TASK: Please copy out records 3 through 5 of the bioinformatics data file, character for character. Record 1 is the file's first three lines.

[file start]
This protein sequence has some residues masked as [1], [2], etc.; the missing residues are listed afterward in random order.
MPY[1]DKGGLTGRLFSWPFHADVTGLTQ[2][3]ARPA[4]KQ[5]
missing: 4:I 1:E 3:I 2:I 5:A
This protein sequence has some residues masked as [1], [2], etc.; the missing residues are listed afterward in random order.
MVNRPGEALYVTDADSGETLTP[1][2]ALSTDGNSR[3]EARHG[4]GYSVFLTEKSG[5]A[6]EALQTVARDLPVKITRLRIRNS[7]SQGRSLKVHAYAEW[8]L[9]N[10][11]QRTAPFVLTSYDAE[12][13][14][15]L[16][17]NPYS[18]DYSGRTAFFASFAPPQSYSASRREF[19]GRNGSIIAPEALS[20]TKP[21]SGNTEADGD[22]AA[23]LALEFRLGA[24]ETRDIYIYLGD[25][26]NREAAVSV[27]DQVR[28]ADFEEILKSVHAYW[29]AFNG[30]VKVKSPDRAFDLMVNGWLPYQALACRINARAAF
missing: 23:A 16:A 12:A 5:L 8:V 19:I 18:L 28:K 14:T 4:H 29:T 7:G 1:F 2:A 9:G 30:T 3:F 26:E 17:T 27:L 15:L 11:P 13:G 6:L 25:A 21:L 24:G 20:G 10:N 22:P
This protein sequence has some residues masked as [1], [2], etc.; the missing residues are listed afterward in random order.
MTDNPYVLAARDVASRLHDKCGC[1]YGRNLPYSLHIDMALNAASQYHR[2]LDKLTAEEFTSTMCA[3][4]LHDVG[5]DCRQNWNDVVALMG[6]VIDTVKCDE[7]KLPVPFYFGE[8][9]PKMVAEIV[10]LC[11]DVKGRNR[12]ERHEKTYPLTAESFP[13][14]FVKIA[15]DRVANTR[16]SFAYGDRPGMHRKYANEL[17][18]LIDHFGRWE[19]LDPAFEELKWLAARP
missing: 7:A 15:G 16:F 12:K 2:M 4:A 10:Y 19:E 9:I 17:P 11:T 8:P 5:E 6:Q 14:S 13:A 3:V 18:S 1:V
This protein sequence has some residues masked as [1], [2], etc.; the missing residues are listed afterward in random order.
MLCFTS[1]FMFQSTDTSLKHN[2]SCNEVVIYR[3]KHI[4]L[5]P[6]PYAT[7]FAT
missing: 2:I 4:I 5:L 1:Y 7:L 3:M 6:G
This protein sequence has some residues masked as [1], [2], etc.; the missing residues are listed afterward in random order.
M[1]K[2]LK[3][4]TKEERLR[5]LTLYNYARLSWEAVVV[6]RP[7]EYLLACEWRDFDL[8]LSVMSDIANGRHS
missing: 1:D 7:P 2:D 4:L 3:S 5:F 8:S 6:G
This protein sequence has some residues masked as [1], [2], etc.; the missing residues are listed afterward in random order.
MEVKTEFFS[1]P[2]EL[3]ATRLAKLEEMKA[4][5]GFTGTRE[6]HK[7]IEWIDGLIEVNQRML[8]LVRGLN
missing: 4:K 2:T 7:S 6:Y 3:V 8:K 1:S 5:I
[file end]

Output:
This protein sequence has some residues masked as [1], [2], etc.; the missing residues are listed afterward in random order.
MTDNPYVLAARDVASRLHDKCGC[1]YGRNLPYSLHIDMALNAASQYHR[2]LDKLTAEEFTSTMCA[3][4]LHDVG[5]DCRQNWNDVVALMG[6]VIDTVKCDE[7]KLPVPFYFGE[8][9]PKMVAEIV[10]LC[11]DVKGRNR[12]ERHEKTYPLTAESFP[13][14]FVKIA[15]DRVANTR[16]SFAYGDRPGMHRKYANEL[17][18]LIDHFGRWE[19]LDPAFEELKWLAARP
missing: 7:A 15:G 16:F 12:K 2:M 4:A 10:Y 19:E 9:I 17:P 11:T 8:P 5:E 6:Q 14:S 13:A 3:V 18:S 1:V
This protein sequence has some residues masked as [1], [2], etc.; the missing residues are listed afterward in random order.
MLCFTS[1]FMFQSTDTSLKHN[2]SCNEVVIYR[3]KHI[4]L[5]P[6]PYAT[7]FAT
missing: 2:I 4:I 5:L 1:Y 7:L 3:M 6:G
This protein sequence has some residues masked as [1], [2], etc.; the missing residues are listed afterward in random order.
M[1]K[2]LK[3][4]TKEERLR[5]LTLYNYARLSWEAVVV[6]RP[7]EYLLACEWRDFDL[8]LSVMSDIANGRHS
missing: 1:D 7:P 2:D 4:L 3:S 5:F 8:S 6:G